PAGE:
Our October/November ExecutiveLink™ meeting is significant for two reasons. We announce the annual Business Excellence Award winners, and generate the annual ProfitProbe™ Benchmarking results from our client base.
The 2019/20 financial year was a mixed bag. It had late/missed growing seasons, excellent weight gains from short growing seasons, record increases in beef prices, a relatively flat lamb market, reduction in wool market, and grains/pulses came off their record highs. Land prices also continued to rise with Central Queensland prices seeing the biggest increase again.
Most of the clients that contribute to our benchmarks are cattle producers, so the 56% increase in trade animal value has had a positive effect on overall gross product (the true economic measure of production, after accounting for cash and inventory change).
However, the combined effect of all these factors kept a lid on Return on Assets (ROA) for the year. The Top 20% achieved a 7.5% ROA and the average for all businesses during the 2019/20 financial year was 2.3%. Whilst these are solid results, they are 2% lower than what was achieved when the cattle market increased 48% in 2014/15 (see ROA graph).
When the next downward cycle in commodity prices comes through, what ROA will we see then with current land prices? What will land prices do? I suspect Top 20% ROA in the 4-6% region is very likely. Only time will tell.
A consistent driver of profit is Overhead Ratio (the relationship between total overheads and gross product generated). Looking back over the last 20 plus years you can see the Top 20% (businesses who generated the highest ROA) kept their total overheads at approximately 30% of their total gross product. By comparison, the average result is approximately double at 60%. The following graph shows the consistent difference across the years. In effect, the average business has $0.30 less from each dollar earned contributing to profit, debt reduction, capital expenditure, reinvestment etc. Overheads per animal unit (OH/LSU or OH/DSE) have increased 75% over the past ten years via a consistent upward trend. This is worthy of strategic discussion within any business.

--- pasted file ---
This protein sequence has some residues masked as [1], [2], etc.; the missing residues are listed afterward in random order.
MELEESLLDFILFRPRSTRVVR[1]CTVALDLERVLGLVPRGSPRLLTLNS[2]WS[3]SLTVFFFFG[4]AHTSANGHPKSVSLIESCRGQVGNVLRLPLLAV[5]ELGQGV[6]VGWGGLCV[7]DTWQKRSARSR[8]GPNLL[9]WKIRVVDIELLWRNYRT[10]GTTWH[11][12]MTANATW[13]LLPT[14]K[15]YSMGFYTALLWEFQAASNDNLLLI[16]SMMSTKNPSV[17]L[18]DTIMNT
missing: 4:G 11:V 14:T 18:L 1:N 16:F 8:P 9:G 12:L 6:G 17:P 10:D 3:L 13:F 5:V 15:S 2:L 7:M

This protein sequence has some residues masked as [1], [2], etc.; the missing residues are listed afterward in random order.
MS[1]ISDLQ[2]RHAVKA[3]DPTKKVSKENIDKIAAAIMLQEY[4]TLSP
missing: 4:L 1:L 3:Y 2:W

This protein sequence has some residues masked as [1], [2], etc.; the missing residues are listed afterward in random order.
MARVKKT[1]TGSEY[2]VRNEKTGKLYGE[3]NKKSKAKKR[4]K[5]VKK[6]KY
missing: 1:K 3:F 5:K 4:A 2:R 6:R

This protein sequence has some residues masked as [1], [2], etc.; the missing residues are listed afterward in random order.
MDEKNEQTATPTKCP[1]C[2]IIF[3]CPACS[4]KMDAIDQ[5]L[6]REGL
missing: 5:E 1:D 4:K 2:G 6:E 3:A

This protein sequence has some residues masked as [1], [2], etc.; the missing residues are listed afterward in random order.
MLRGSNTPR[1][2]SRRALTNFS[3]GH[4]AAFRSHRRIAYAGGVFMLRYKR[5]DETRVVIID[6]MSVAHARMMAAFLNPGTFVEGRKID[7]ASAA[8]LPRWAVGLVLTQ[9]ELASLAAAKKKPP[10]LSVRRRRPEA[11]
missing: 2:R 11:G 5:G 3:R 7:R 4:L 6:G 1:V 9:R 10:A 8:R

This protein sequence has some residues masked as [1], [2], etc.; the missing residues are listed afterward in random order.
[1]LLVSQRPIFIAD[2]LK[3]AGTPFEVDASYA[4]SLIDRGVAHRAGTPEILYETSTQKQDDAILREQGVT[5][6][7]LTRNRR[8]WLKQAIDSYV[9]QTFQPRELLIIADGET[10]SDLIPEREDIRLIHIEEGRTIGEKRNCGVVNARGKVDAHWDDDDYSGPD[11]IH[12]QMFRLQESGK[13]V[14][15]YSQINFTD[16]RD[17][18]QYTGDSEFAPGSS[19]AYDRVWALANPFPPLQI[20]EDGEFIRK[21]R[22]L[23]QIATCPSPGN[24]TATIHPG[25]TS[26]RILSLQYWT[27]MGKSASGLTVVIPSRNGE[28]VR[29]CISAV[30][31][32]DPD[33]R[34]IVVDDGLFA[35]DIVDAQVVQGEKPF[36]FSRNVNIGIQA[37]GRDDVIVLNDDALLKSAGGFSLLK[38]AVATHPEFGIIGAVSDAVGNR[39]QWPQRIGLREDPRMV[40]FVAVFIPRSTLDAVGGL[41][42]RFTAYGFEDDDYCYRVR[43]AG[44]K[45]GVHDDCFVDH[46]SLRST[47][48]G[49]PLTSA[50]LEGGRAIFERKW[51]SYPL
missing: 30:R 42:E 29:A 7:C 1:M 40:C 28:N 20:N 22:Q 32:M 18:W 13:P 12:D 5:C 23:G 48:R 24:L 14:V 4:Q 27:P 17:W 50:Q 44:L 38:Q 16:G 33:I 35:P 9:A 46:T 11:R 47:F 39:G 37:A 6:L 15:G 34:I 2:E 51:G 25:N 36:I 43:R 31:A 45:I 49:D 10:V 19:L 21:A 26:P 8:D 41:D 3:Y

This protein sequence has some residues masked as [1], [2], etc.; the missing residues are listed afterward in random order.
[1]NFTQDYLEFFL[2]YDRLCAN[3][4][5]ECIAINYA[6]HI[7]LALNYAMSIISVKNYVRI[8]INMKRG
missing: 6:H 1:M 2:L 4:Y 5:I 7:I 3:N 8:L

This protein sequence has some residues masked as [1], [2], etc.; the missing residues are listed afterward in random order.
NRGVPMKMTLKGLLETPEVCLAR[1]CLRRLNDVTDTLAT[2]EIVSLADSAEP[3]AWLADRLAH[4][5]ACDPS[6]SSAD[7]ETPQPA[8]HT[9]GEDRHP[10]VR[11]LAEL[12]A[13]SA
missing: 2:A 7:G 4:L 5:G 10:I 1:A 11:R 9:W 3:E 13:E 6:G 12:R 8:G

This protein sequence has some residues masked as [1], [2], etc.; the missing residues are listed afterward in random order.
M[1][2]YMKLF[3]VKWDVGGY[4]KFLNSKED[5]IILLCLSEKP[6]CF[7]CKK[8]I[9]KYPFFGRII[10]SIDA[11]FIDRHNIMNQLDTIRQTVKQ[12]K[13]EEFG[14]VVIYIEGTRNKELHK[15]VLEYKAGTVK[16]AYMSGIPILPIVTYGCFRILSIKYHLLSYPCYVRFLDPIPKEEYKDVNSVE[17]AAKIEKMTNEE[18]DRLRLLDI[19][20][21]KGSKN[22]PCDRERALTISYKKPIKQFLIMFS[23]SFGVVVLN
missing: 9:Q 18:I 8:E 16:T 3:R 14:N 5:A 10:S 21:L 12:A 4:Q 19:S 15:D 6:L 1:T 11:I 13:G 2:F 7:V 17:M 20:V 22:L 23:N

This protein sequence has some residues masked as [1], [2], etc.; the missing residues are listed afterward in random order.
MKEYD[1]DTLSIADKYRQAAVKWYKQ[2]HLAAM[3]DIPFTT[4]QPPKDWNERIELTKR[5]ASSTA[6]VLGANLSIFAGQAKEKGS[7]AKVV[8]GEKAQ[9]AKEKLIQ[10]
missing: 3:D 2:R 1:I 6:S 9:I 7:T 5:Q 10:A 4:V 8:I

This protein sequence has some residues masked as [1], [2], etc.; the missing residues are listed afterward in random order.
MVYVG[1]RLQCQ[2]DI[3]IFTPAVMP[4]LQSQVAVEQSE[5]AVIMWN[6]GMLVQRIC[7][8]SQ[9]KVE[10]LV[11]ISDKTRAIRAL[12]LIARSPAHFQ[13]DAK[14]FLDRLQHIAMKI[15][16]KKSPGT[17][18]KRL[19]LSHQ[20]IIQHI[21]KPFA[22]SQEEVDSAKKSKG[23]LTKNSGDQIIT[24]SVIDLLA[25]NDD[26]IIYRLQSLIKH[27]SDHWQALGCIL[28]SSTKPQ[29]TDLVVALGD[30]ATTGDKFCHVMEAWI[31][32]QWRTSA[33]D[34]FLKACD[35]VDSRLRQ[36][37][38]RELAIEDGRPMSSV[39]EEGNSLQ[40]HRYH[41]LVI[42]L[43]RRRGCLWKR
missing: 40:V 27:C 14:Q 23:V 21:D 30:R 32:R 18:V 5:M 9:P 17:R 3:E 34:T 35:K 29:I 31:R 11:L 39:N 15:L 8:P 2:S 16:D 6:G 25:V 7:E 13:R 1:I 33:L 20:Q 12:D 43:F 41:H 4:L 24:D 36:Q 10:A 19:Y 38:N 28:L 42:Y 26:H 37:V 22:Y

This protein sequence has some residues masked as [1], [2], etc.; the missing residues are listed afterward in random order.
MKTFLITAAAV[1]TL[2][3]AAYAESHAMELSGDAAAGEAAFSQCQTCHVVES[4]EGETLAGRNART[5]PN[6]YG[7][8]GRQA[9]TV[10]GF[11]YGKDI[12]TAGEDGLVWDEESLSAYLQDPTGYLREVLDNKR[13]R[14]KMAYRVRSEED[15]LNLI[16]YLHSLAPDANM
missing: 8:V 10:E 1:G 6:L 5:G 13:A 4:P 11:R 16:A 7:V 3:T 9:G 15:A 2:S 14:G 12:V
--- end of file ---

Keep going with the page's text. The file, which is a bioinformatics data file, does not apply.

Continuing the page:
Whilst on cost management, I would be remiss to not talk about the ever-important Cost of Production (COP) indicator. COP in 2019/20 for the Top 20% was $1.60/kg beef and the average producer $2.19/kg. NB. This is direct costs and overhead costs only. It doesn’t include finance, tax or capital expenditure so add interest costs onto this, and there isn’t much breathing space if prices drop.
History has shown that people spend what they earn. The results in ProfitProbe™ would agree! It appears that whenever we see a sniff of a price received increase, there is a corresponding increase in the cost of production.
The following graph goes back and uses the 1999 beef price received and COP as a base point. The results from then are expressed as a percentage of those 1999 values. These are the actual prices received and COP from ProfitProbe™ results. What we can see is a strong correlation between the two. Statistically, the changes in COP are 75% correlated to the price received.
How do we use this information? The starting point is an awareness of the human (decision making) impact on cost of production. Are you spending money on items because you have free cash flow and can spend it? Or, are you investing money in items that you’ve determined are going to provide a desired return? The former approach spends what they earn; the latter are controlling their costs.
Receiving higher prices for what you produce won’t help profitability if your COP goes up by the same amount.
If you would like to analyse your business via ProfitProbe™ and see the full benchmarking results for 2019/20, contact for information on how to get started (service available to any producer at any time of year).